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April 27, 2018 •

British Columbia Lobbyist Revolving Door Amendment Effective May 1

On May 1, revolving door amendments to British Columbia’s Lobbyists Registration Act (LRA) come into force. The new amendment mandates a person who is a former public office holder be prohibited from lobbying, in relation to any matter, for a […]

On May 1, revolving door amendments to British Columbia’s Lobbyists Registration Act (LRA) come into force. The new amendment mandates a person who is a former public office holder be prohibited from lobbying, in relation to any matter, for a period of two years after the date the person left office.

Covered public officials include members of the Executive Council, individuals employed in the members’ offices, and parliamentary secretaries. Covered officials also include individuals who formerly occupied senior executive positions in a ministry, associate deputy ministers, assistant deputy ministers, and persons in a position of comparable rank in a ministry.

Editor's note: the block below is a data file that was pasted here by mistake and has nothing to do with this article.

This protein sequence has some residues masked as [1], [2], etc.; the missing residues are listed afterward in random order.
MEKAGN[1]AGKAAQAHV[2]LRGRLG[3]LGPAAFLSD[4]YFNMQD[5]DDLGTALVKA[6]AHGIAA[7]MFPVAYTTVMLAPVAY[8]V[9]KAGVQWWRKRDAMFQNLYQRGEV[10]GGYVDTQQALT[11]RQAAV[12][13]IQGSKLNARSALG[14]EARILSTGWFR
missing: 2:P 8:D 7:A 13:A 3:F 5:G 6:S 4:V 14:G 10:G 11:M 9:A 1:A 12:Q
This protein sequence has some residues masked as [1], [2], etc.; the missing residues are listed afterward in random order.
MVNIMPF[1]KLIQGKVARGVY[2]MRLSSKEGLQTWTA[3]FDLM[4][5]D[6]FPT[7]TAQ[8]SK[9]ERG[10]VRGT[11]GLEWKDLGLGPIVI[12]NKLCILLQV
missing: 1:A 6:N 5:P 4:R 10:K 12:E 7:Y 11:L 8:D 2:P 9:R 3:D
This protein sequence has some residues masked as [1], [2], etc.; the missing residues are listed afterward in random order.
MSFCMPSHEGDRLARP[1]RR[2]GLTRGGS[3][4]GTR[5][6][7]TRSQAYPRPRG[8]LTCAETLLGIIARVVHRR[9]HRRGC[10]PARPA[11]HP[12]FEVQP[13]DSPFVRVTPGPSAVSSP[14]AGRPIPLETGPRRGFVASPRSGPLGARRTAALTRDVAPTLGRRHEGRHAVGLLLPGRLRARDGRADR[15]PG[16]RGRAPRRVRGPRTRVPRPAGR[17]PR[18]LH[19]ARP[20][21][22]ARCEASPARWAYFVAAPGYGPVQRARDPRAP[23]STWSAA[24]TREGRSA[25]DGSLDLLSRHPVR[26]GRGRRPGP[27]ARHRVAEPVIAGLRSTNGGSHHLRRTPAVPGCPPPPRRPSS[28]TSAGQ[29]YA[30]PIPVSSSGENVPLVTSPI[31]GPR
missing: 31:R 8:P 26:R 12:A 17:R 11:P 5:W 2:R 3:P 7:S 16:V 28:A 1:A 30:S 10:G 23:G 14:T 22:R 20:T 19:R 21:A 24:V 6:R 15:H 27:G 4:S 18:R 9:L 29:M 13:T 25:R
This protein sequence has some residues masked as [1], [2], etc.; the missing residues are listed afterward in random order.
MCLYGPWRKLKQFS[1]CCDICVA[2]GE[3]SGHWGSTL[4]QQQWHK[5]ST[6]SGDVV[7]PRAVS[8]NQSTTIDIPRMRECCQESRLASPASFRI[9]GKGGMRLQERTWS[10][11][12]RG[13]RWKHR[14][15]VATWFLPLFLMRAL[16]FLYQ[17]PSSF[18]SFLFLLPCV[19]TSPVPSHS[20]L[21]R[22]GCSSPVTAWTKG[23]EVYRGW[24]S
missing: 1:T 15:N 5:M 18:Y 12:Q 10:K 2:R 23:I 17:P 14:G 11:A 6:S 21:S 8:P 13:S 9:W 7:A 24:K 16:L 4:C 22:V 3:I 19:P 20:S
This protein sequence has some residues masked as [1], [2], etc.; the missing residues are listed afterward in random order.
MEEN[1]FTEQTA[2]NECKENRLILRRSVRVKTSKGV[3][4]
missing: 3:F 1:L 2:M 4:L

If the registrar is satisfied that it is in the public interest, the registrar may, on request and on any terms or conditions the registrar considers advisable, exempt a person from the revolving door prohibitions.

The new amendments come into force by regulation of the Lieutenant Governor in Council, pursuant to Bill 8, Lobbyist Registration Amendment Act, 2017, which received Royal Asset on November 30, 2017.

On April 26, the Office of the Registrar of Lobbyists for British Columbia announced it will be temporarily unavailable on May 1 starting at 9:30 a.m. as it makes changes to the registry.

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March 21, 2018 •

Florida Revolving Door Proposal One Step Closer to November Ballot

The Florida Constitution Revision Commission (CRC) is one step closer to placing an ethics proposal on the November ballot. Proposal 39, creating an extended waiting period for state and local officials seeking to lobby after leaving office, was approved as […]

The Florida Constitution Revision Commission (CRC) is one step closer to placing an ethics proposal on the November ballot.

Proposal 39, creating an extended waiting period for state and local officials seeking to lobby after leaving office, was approved as amended.